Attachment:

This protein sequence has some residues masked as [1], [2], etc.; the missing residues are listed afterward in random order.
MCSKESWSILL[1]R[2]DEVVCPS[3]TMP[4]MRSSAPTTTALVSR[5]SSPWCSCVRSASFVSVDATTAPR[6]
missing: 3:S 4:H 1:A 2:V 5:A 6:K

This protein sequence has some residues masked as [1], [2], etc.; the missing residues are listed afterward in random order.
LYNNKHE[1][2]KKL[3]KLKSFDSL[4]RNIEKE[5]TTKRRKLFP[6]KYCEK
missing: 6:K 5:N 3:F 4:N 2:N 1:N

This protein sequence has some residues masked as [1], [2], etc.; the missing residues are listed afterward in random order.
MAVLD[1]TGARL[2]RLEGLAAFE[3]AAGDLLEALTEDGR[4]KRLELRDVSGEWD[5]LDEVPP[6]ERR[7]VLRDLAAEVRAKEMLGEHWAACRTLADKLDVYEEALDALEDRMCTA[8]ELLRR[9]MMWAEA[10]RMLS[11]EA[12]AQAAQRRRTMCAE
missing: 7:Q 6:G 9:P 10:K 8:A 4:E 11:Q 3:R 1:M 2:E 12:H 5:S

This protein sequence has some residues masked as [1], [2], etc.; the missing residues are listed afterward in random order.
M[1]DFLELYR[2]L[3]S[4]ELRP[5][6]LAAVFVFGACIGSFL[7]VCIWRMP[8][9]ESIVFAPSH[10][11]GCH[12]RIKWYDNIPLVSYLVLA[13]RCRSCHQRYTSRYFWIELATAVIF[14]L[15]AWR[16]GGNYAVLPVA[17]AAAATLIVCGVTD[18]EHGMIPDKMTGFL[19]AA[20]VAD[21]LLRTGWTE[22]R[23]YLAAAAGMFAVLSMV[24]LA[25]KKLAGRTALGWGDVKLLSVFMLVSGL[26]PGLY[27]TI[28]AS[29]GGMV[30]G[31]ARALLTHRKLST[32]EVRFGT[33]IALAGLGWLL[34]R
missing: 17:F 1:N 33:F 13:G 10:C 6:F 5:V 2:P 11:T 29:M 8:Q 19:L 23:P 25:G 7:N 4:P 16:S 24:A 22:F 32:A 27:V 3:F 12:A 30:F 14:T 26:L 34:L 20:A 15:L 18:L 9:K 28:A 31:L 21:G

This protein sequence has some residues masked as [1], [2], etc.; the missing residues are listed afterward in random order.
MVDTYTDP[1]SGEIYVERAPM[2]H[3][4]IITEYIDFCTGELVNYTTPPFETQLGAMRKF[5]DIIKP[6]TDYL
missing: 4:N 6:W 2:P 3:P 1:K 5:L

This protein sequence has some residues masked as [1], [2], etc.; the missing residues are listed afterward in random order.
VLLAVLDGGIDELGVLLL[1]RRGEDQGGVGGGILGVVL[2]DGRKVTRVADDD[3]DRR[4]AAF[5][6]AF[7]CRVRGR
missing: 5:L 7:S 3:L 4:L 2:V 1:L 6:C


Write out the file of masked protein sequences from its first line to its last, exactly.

This protein sequence has some residues masked as [1], [2], etc.; the missing residues are listed afterward in random order.
MCSKESWSILL[1]R[2]DEVVCPS[3]TMP[4]MRSSAPTTTALVSR[5]SSPWCSCVRSASFVSVDATTAPR[6]
missing: 3:S 4:H 1:A 2:V 5:A 6:K

This protein sequence has some residues masked as [1], [2], etc.; the missing residues are listed afterward in random order.
LYNNKHE[1][2]KKL[3]KLKSFDSL[4]RNIEKE[5]TTKRRKLFP[6]KYCEK
missing: 6:K 5:N 3:F 4:N 2:N 1:N

This protein sequence has some residues masked as [1], [2], etc.; the missing residues are listed afterward in random order.
MAVLD[1]TGARL[2]RLEGLAAFE[3]AAGDLLEALTEDGR[4]KRLELRDVSGEWD[5]LDEVPP[6]ERR[7]VLRDLAAEVRAKEMLGEHWAACRTLADKLDVYEEALDALEDRMCTA[8]ELLRR[9]MMWAEA[10]RMLS[11]EA[12]AQAAQRRRTMCAE
missing: 7:Q 6:G 9:P 10:K 8:A 4:E 11:Q 3:R 1:M 2:E 12:H 5:S

This protein sequence has some residues masked as [1], [2], etc.; the missing residues are listed afterward in random order.
M[1]DFLELYR[2]L[3]S[4]ELRP[5][6]LAAVFVFGACIGSFL[7]VCIWRMP[8][9]ESIVFAPSH[10][11]GCH[12]RIKWYDNIPLVSYLVLA[13]RCRSCHQRYTSRYFWIELATAVIF[14]L[15]AWR[16]GGNYAVLPVA[17]AAAATLIVCGVTD[18]EHGMIPDKMTGFL[19]AA[20]VAD[21]LLRTGWTE[22]R[23]YLAAAAGMFAVLSMV[24]LA[25]KKLAGRTALGWGDVKLLSVFMLVSGL[26]PGLY[27]TI[28]AS[29]GGMV[30]G[31]ARALLTHRKLST[32]EVRFGT[33]IALAGLGWLL[34]R
missing: 17:F 1:N 33:F 13:G 10:C 6:F 5:V 2:P 11:T 29:M 8:Q 19:L 23:P 25:G 7:N 4:P 16:S 24:A 22:F 32:A 27:V 3:F 12:A 30:F 14:T 26:L 34:L 20:A 15:L 18:L 9:K 28:A 31:L 21:G

This protein sequence has some residues masked as [1], [2], etc.; the missing residues are listed afterward in random order.
MVDTYTDP[1]SGEIYVERAPM[2]H[3][4]IITEYIDFCTGELVNYTTPPFETQLGAMRKF[5]DIIKP[6]TDYL
missing: 4:N 6:W 2:P 3:P 1:K 5:L

This protein sequence has some residues masked as [1], [2], etc.; the missing residues are listed afterward in random order.
VLLAVLDGGIDELGVLLL[1]RRGEDQGGVGGGILGVVL[2]DGRKVTRVADDD[3]DRR[4]AAF[5][6]AF[7]CRVRGR
missing: 5:L 7:S 3:L 4:L 2:V 1:L 6:C